Radiation therapy is performed to help prevent heterotopic ossification. It works by preventing further cell division.
If the bone growth prevents joint motion or other bodily functions, it will need to be surgically removed.
4. Weight Gain/ Weight Loss
Weight gain and weight loss are both common spinal cord injury side effects. It depends mostly on how you handle stress.
You’ll initially lose a good amount of weight after spinal cord injury because of reduced bone and muscle density.
However, paralysis will cause you to move less than you used to, so you won’t be using as much energy. This means that you’ll likely have to eat less than before you injury to maintain your weight.
Everybody responds to stress differently. Some eat more while others eat less. Spinal cord injury can be a huge stress trigger so be on alert.
As we mentioned earlier, be on alert and notice when you’re emotionally reacting.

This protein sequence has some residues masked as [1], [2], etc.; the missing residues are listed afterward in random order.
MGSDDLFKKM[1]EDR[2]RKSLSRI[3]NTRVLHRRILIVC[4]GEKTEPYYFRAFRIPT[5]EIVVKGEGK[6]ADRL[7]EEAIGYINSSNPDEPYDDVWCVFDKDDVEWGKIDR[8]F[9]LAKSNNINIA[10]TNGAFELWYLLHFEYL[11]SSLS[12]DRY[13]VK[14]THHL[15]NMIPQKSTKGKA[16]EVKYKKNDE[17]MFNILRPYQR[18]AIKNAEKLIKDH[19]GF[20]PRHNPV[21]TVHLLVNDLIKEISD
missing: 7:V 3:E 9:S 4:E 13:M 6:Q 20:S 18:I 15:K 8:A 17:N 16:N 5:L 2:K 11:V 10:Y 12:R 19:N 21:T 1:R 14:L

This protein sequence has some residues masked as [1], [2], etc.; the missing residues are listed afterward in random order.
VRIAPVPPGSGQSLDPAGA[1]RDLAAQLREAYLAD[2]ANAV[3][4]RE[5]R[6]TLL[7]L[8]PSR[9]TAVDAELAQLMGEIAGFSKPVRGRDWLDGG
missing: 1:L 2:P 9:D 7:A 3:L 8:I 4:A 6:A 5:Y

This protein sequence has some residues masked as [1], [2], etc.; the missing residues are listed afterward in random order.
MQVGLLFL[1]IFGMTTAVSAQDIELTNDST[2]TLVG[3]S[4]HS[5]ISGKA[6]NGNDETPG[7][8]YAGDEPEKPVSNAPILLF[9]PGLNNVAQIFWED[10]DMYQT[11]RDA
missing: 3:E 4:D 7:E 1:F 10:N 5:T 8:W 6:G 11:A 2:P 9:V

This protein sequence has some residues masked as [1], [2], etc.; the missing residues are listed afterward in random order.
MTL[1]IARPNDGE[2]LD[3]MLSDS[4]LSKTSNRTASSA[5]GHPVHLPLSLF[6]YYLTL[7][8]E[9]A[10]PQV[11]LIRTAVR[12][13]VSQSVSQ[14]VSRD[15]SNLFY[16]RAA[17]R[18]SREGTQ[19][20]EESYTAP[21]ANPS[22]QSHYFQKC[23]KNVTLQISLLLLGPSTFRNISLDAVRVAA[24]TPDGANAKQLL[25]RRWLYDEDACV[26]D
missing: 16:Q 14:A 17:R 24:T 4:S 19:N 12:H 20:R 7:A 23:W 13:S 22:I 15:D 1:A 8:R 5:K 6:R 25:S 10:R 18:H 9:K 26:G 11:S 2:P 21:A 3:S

If you’re prone to overeat, be sure to implement an exercise routine for spinal cord injury that keeps you active.
If you’re prone to undereating, realize that you need to feed your body to recover. Not enough nutrients will cause all your muscles and bones to weaken and make recovery more difficult.
Make sure that you’re eating these nutrient-dense foods to protect your cells and promote growth.
5. Anxiety and Depression
First and foremost, we want to emphasize that depression is not just a state of mind that you can easily change and that it is not your fault.
Any sort of nerve damage is going to require major life adjustments.
Depression and anxiety can take a huge toll on your eating habits, sleep patterns, energy, and overall outlook on life.
Make sure that you’re exercising. It will get your heart pumping and get more oxygen to your brain, which will increase serotonin levels and uplift your mood.
Refer to these articles on exercising with spinal cord injury for ideas and inspiration:
Consider asking your physician about antidepressants to help balance the neurotransmitter levels in your brain.
Going to therapy or counseling sessions can also help you work through depression and improve your perception of life with spinal cord injury.
6. Loss of Bladder and Bowel Control